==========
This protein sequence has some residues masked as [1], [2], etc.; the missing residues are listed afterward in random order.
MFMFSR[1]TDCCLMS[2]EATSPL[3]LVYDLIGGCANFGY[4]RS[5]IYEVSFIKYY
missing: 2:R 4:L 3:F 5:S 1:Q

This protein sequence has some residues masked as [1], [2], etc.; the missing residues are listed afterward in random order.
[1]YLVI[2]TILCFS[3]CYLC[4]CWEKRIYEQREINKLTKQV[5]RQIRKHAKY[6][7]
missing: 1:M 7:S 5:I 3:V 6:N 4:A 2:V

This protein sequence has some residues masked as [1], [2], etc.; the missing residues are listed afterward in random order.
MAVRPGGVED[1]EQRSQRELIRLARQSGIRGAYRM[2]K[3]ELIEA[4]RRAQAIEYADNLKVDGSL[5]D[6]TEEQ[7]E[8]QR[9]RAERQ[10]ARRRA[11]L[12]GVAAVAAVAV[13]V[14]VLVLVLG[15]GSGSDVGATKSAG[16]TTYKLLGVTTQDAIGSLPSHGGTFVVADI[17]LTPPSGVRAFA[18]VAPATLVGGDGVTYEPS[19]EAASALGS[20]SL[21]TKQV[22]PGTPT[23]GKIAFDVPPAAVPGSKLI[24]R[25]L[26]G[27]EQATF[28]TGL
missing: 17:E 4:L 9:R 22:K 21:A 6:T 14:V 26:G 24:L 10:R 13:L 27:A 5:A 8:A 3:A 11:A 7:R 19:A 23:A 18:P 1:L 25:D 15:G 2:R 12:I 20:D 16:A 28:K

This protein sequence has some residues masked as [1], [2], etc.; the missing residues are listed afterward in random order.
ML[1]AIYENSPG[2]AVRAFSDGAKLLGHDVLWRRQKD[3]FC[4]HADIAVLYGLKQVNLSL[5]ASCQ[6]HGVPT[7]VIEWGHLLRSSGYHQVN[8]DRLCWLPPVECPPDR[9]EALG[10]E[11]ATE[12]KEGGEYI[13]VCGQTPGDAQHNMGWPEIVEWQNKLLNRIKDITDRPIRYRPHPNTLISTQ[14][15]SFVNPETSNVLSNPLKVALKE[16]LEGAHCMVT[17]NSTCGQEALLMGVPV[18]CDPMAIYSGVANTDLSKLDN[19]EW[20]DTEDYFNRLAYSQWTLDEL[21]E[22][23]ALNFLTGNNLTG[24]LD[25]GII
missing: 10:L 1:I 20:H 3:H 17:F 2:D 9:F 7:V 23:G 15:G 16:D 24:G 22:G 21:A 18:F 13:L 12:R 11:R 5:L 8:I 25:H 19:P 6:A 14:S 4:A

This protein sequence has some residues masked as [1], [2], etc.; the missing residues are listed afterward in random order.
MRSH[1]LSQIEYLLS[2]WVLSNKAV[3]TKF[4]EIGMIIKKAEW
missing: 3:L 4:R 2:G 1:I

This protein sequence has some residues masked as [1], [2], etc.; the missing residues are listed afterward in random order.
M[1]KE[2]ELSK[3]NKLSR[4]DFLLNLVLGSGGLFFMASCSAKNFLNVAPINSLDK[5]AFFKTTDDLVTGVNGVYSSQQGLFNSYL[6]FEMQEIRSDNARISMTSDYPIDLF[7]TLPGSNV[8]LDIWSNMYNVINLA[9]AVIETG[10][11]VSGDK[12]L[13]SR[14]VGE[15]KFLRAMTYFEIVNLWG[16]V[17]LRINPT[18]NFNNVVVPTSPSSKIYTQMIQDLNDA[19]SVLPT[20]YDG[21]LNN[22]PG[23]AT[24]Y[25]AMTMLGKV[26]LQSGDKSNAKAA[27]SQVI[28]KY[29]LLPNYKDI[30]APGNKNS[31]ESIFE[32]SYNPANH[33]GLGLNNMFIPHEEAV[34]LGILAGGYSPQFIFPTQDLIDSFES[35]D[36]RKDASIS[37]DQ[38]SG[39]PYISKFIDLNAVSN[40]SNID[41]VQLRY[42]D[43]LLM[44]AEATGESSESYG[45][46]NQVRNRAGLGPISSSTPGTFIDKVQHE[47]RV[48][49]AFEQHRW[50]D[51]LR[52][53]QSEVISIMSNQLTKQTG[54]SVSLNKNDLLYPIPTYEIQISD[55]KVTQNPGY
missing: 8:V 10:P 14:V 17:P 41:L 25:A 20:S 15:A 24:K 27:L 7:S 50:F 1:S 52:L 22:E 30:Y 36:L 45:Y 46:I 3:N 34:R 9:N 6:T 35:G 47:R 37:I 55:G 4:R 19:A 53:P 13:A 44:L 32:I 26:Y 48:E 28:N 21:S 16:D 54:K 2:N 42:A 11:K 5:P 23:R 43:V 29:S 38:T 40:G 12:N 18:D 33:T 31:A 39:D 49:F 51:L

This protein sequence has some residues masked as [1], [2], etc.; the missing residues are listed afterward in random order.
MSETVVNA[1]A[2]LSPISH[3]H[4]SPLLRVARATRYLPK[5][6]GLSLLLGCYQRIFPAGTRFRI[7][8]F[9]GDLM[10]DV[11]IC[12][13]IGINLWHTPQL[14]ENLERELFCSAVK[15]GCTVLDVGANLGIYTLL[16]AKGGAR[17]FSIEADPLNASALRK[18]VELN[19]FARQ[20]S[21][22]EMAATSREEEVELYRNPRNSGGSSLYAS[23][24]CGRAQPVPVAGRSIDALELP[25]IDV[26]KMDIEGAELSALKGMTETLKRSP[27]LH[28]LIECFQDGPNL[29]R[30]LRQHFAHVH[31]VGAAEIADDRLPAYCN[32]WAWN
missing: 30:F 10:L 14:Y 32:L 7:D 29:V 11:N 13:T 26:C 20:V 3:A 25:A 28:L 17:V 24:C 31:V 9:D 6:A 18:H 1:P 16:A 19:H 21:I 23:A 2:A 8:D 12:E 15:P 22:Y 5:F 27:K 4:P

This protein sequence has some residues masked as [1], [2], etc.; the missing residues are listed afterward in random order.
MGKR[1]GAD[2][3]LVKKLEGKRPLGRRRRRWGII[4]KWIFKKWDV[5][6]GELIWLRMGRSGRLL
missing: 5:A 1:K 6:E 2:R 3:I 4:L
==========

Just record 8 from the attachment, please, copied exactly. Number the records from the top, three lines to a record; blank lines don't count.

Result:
This protein sequence has some residues masked as [1], [2], etc.; the missing residues are listed afterward in random order.
MGKR[1]GAD[2][3]LVKKLEGKRPLGRRRRRWGII[4]KWIFKKWDV[5][6]GELIWLRMGRSGRLL
missing: 5:A 1:K 6:E 2:R 3:I 4:L